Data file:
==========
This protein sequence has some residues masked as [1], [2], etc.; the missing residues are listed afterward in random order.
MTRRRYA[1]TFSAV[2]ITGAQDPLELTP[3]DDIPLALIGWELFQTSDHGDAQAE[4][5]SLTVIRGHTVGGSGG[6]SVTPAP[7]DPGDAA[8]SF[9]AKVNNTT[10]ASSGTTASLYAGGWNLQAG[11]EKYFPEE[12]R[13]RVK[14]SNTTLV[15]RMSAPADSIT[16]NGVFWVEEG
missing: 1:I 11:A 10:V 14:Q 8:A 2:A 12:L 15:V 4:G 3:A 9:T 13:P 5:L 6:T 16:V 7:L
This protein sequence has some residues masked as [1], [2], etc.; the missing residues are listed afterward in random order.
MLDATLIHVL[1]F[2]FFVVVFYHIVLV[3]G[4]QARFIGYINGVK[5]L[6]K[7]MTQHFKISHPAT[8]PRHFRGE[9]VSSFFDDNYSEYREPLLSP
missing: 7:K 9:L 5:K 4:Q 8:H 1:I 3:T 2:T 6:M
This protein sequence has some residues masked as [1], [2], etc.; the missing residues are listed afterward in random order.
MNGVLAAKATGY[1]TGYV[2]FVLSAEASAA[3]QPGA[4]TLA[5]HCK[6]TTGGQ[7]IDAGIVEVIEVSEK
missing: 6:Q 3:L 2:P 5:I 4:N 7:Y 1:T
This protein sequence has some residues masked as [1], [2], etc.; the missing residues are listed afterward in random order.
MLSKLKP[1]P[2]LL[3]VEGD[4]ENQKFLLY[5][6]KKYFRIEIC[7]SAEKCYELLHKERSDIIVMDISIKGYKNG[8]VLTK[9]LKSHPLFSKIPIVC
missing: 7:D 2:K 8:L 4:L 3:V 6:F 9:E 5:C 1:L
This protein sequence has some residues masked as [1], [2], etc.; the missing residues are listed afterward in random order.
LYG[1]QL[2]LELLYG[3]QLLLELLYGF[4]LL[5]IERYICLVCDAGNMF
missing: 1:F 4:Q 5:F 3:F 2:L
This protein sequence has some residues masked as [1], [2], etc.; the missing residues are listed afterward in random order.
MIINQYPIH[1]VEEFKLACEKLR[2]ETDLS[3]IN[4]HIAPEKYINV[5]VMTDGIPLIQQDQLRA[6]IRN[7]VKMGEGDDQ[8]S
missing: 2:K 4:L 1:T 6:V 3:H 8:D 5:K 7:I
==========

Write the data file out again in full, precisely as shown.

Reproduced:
This protein sequence has some residues masked as [1], [2], etc.; the missing residues are listed afterward in random order.
MTRRRYA[1]TFSAV[2]ITGAQDPLELTP[3]DDIPLALIGWELFQTSDHGDAQAE[4][5]SLTVIRGHTVGGSGG[6]SVTPAP[7]DPGDAA[8]SF[9]AKVNNTT[10]ASSGTTASLYAGGWNLQAG[11]EKYFPEE[12]R[13]RVK[14]SNTTLV[15]RMSAPADSIT[16]NGVFWVEEG
missing: 1:I 11:A 10:V 14:Q 8:A 2:A 12:L 15:V 4:G 3:A 9:T 13:P 5:L 6:T 16:V 7:L
This protein sequence has some residues masked as [1], [2], etc.; the missing residues are listed afterward in random order.
MLDATLIHVL[1]F[2]FFVVVFYHIVLV[3]G[4]QARFIGYINGVK[5]L[6]K[7]MTQHFKISHPAT[8]PRHFRGE[9]VSSFFDDNYSEYREPLLSP
missing: 7:K 9:L 5:K 4:Q 8:H 1:I 3:T 2:T 6:M
This protein sequence has some residues masked as [1], [2], etc.; the missing residues are listed afterward in random order.
MNGVLAAKATGY[1]TGYV[2]FVLSAEASAA[3]QPGA[4]TLA[5]HCK[6]TTGGQ[7]IDAGIVEVIEVSEK
missing: 6:Q 3:L 2:P 5:I 4:N 7:Y 1:T
This protein sequence has some residues masked as [1], [2], etc.; the missing residues are listed afterward in random order.
MLSKLKP[1]P[2]LL[3]VEGD[4]ENQKFLLY[5][6]KKYFRIEIC[7]SAEKCYELLHKERSDIIVMDISIKGYKNG[8]VLTK[9]LKSHPLFSKIPIVC
missing: 7:D 2:K 8:L 4:L 3:V 6:F 9:E 5:C 1:L
This protein sequence has some residues masked as [1], [2], etc.; the missing residues are listed afterward in random order.
LYG[1]QL[2]LELLYG[3]QLLLELLYGF[4]LL[5]IERYICLVCDAGNMF
missing: 1:F 4:Q 5:F 3:F 2:L
This protein sequence has some residues masked as [1], [2], etc.; the missing residues are listed afterward in random order.
MIINQYPIH[1]VEEFKLACEKLR[2]ETDLS[3]IN[4]HIAPEKYINV[5]VMTDGIPLIQQDQLRA[6]IRN[7]VKMGEGDDQ[8]S
missing: 2:K 4:L 1:T 6:V 3:H 8:D 5:K 7:I